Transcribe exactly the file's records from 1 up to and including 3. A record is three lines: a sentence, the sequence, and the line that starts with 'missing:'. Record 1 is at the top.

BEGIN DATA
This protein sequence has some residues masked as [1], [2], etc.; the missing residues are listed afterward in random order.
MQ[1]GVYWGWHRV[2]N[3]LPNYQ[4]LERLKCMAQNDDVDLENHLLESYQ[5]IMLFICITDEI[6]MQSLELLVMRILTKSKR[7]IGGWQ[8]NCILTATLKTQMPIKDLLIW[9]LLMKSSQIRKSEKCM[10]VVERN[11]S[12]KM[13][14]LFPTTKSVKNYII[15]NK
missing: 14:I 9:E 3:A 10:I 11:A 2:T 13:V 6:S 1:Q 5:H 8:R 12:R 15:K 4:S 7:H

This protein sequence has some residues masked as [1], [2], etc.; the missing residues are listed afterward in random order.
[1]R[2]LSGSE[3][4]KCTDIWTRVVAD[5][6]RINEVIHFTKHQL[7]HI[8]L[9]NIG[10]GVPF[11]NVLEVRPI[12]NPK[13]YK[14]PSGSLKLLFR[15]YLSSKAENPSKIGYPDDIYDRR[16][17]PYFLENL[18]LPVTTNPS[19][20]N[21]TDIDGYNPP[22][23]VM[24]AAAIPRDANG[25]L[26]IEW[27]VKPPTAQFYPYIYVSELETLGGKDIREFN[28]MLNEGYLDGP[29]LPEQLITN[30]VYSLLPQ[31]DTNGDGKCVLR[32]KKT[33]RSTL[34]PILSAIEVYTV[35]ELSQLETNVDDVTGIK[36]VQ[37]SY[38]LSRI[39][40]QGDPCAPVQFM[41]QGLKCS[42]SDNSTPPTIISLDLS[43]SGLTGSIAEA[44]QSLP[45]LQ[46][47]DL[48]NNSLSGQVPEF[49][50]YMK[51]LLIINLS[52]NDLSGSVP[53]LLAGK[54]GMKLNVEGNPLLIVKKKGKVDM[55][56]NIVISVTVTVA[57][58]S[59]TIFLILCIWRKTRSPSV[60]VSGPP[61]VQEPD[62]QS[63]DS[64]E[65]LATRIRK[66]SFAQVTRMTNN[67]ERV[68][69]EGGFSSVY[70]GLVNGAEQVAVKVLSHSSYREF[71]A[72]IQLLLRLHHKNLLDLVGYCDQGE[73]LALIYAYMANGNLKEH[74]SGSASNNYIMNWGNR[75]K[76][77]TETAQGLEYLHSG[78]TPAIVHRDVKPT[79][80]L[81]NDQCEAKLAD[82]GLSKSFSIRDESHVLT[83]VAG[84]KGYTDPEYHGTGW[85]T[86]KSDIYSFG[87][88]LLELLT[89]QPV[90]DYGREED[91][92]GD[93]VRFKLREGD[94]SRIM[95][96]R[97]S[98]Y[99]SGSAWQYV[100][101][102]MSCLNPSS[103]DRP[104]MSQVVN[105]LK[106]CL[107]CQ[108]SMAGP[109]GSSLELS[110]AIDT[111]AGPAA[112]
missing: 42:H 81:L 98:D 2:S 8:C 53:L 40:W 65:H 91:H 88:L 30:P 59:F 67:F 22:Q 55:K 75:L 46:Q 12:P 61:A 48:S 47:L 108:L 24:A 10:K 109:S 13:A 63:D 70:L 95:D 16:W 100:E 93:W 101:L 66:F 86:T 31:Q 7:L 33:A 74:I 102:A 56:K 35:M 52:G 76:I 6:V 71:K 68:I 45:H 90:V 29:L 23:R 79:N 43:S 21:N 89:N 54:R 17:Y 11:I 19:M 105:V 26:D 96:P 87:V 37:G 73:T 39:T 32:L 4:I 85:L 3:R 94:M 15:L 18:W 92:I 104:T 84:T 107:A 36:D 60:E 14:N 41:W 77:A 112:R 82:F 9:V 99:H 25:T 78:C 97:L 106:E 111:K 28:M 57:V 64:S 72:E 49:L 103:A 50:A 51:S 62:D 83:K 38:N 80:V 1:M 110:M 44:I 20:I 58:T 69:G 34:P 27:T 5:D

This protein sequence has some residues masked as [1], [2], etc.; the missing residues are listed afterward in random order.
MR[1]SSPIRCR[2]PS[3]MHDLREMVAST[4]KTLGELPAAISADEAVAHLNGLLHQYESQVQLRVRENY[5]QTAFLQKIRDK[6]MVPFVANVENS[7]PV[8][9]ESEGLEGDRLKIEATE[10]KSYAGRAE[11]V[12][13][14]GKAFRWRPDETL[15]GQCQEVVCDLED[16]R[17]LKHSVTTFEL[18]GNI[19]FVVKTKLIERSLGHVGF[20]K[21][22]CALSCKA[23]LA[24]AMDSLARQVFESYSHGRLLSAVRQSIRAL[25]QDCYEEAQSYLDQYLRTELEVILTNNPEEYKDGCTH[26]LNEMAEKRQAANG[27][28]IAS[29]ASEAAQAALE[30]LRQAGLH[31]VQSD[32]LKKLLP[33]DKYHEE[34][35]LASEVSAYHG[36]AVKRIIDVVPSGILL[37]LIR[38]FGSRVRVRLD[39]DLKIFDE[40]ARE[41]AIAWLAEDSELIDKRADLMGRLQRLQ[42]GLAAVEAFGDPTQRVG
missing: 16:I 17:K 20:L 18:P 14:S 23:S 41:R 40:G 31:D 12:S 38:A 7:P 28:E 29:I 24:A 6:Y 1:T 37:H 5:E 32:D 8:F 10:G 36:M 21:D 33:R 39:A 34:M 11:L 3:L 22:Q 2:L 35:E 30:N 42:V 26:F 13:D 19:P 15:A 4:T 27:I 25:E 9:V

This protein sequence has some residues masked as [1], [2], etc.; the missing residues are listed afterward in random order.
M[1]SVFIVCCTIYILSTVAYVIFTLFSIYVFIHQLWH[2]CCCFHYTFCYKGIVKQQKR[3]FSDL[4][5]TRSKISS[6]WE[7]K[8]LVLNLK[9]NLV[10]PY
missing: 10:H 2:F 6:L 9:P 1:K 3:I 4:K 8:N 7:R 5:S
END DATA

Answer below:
This protein sequence has some residues masked as [1], [2], etc.; the missing residues are listed afterward in random order.
MQ[1]GVYWGWHRV[2]N[3]LPNYQ[4]LERLKCMAQNDDVDLENHLLESYQ[5]IMLFICITDEI[6]MQSLELLVMRILTKSKR[7]IGGWQ[8]NCILTATLKTQMPIKDLLIW[9]LLMKSSQIRKSEKCM[10]VVERN[11]S[12]KM[13][14]LFPTTKSVKNYII[15]NK
missing: 14:I 9:E 3:A 10:I 11:A 2:T 13:V 6:S 1:Q 5:H 8:R 12:R 15:K 4:S 7:H

This protein sequence has some residues masked as [1], [2], etc.; the missing residues are listed afterward in random order.
[1]R[2]LSGSE[3][4]KCTDIWTRVVAD[5][6]RINEVIHFTKHQL[7]HI[8]L[9]NIG[10]GVPF[11]NVLEVRPI[12]NPK[13]YK[14]PSGSLKLLFR[15]YLSSKAENPSKIGYPDDIYDRR[16][17]PYFLENL[18]LPVTTNPS[19][20]N[21]TDIDGYNPP[22][23]VM[24]AAAIPRDANG[25]L[26]IEW[27]VKPPTAQFYPYIYVSELETLGGKDIREFN[28]MLNEGYLDGP[29]LPEQLITN[30]VYSLLPQ[31]DTNGDGKCVLR[32]KKT[33]RSTL[34]PILSAIEVYTV[35]ELSQLETNVDDVTGIK[36]VQ[37]SY[38]LSRI[39][40]QGDPCAPVQFM[41]QGLKCS[42]SDNSTPPTIISLDLS[43]SGLTGSIAEA[44]QSLP[45]LQ[46][47]DL[48]NNSLSGQVPEF[49][50]YMK[51]LLIINLS[52]NDLSGSVP[53]LLAGK[54]GMKLNVEGNPLLIVKKKGKVDM[55][56]NIVISVTVTVA[57][58]S[59]TIFLILCIWRKTRSPSV[60]VSGPP[61]VQEPD[62]QS[63]DS[64]E[65]LATRIRK[66]SFAQVTRMTNN[67]ERV[68][69]EGGFSSVY[70]GLVNGAEQVAVKVLSHSSYREF[71]A[72]IQLLLRLHHKNLLDLVGYCDQGE[73]LALIYAYMANGNLKEH[74]SGSASNNYIMNWGNR[75]K[76][77]TETAQGLEYLHSG[78]TPAIVHRDVKPT[79][80]L[81]NDQCEAKLAD[82]GLSKSFSIRDESHVLT[83]VAG[84]KGYTDPEYHGTGW[85]T[86]KSDIYSFG[87][88]LLELLT[89]QPV[90]DYGREED[91][92]GD[93]VRFKLREGD[94]SRIM[95][96]R[97]S[98]Y[99]SGSAWQYV[100][101][102]MSCLNPSS[103]DRP[104]MSQVVN[105]LK[106]CL[107]CQ[108]SMAGP[109]GSSLELS[110]AIDT[111]AGPAA[112]
missing: 42:H 81:L 98:D 2:S 8:C 53:L 40:W 65:H 91:H 88:L 30:P 59:F 67:F 22:Q 55:K 75:L 46:Q 12:P 61:A 48:S 47:L 108:L 24:A 10:K 109:S 13:A 63:D 70:L 95:D 16:W 100:E 93:W 101:L 66:F 86:T 31:Q 7:L 33:A 74:I 102:A 56:K 35:M 52:G 76:I 6:V 71:K 68:I 45:H 90:V 29:L 23:R 79:N 43:S 21:N 89:N 54:R 17:Y 11:I 19:M 105:V 26:D 96:P 87:V 37:G 73:T 39:T 32:L 4:I 85:L 3:R 94:M 15:L 18:W 92:I 104:T 84:T 107:A 36:D 60:E 14:N 41:W 77:A 112:R 82:F 9:V 99:H 25:T 78:C 97:L 106:E 111:K 28:M 57:V 64:S 72:E 49:L 103:A 50:A 51:S 62:D 83:K 38:N 80:V 1:M 110:M 44:I 20:I 58:T 69:G 34:P 27:T 5:D

This protein sequence has some residues masked as [1], [2], etc.; the missing residues are listed afterward in random order.
MR[1]SSPIRCR[2]PS[3]MHDLREMVAST[4]KTLGELPAAISADEAVAHLNGLLHQYESQVQLRVRENY[5]QTAFLQKIRDK[6]MVPFVANVENS[7]PV[8][9]ESEGLEGDRLKIEATE[10]KSYAGRAE[11]V[12][13][14]GKAFRWRPDETL[15]GQCQEVVCDLED[16]R[17]LKHSVTTFEL[18]GNI[19]FVVKTKLIERSLGHVGF[20]K[21][22]CALSCKA[23]LA[24]AMDSLARQVFESYSHGRLLSAVRQSIRAL[25]QDCYEEAQSYLDQYLRTELEVILTNNPEEYKDGCTH[26]LNEMAEKRQAANG[27][28]IAS[29]ASEAAQAALE[30]LRQAGLH[31]VQSD[32]LKKLLP[33]DKYHEE[34][35]LASEVSAYHG[36]AVKRIIDVVPSGILL[37]LIR[38]FGSRVRVRLD[39]DLKIFDE[40]ARE[41]AIAWLAEDSELIDKRADLMGRLQRLQ[42]GLAAVEAFGDPTQRVG
missing: 16:I 17:K 20:L 18:P 14:S 23:S 41:R 40:G 31:D 12:S 38:A 7:P 28:E 29:I 24:A 6:Y 1:T 37:H 5:E 32:D 8:F 10:G 36:M 21:D 33:R 39:A 34:M 11:L 3:L 22:Q 2:L 35:E 30:N 42:V 26:F 13:D 19:P 15:A 4:T 27:I 25:E 9:V